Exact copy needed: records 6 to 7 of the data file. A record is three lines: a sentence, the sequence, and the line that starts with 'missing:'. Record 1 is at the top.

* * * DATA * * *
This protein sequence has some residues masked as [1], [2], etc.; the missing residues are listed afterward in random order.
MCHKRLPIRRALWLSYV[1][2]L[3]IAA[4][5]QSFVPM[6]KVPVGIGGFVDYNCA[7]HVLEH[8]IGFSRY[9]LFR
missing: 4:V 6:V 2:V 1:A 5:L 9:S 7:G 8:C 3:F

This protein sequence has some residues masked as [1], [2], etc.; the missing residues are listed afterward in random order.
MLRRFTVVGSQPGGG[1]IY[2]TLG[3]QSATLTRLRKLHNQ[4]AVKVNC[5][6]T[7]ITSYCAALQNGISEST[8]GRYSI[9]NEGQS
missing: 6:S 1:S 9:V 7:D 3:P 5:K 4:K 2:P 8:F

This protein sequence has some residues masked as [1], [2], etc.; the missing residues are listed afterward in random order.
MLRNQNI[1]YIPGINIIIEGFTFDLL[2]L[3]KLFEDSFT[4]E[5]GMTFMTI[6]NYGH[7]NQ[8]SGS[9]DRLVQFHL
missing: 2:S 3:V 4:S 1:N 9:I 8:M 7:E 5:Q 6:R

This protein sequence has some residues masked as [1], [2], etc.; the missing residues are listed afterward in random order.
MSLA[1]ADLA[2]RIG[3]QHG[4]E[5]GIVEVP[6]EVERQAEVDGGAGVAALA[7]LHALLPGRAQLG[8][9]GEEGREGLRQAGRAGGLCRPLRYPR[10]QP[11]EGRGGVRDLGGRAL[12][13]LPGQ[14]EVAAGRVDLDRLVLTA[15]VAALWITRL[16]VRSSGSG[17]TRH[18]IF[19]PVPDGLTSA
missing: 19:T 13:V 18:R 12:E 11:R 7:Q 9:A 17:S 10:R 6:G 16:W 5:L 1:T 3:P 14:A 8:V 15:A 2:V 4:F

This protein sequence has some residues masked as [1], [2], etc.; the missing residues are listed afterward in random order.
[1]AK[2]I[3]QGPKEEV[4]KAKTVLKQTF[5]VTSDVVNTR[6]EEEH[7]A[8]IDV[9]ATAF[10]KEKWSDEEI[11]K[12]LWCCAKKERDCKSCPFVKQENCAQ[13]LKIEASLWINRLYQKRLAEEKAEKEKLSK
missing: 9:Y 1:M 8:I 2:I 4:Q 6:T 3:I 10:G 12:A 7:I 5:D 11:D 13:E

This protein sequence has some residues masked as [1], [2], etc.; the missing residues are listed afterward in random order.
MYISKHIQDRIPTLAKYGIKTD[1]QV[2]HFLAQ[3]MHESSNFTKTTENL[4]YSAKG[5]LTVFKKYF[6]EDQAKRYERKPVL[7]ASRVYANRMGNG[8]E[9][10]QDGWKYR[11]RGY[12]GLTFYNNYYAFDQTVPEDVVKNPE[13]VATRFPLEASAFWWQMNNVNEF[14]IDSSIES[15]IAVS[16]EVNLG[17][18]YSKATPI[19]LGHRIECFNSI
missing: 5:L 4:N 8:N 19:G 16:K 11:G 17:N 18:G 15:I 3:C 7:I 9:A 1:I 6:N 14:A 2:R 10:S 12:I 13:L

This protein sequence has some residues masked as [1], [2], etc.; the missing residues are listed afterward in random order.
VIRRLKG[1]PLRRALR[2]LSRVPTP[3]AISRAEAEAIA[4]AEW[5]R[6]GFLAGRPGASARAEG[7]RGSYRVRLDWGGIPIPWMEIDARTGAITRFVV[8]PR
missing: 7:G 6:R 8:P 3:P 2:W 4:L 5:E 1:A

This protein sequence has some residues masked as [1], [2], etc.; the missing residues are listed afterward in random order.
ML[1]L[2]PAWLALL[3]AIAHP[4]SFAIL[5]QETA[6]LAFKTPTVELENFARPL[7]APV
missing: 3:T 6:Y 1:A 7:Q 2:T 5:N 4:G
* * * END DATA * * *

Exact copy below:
This protein sequence has some residues masked as [1], [2], etc.; the missing residues are listed afterward in random order.
MYISKHIQDRIPTLAKYGIKTD[1]QV[2]HFLAQ[3]MHESSNFTKTTENL[4]YSAKG[5]LTVFKKYF[6]EDQAKRYERKPVL[7]ASRVYANRMGNG[8]E[9][10]QDGWKYR[11]RGY[12]GLTFYNNYYAFDQTVPEDVVKNPE[13]VATRFPLEASAFWWQMNNVNEF[14]IDSSIES[15]IAVS[16]EVNLG[17][18]YSKATPI[19]LGHRIECFNSI
missing: 5:L 4:N 8:N 19:G 16:K 11:G 17:N 18:G 15:I 3:C 7:I 9:A 1:I 6:N 14:A 2:R 10:S 12:I 13:L

This protein sequence has some residues masked as [1], [2], etc.; the missing residues are listed afterward in random order.
VIRRLKG[1]PLRRALR[2]LSRVPTP[3]AISRAEAEAIA[4]AEW[5]R[6]GFLAGRPGASARAEG[7]RGSYRVRLDWGGIPIPWMEIDARTGAITRFVV[8]PR
missing: 7:G 6:R 8:P 3:P 2:W 4:L 5:E 1:A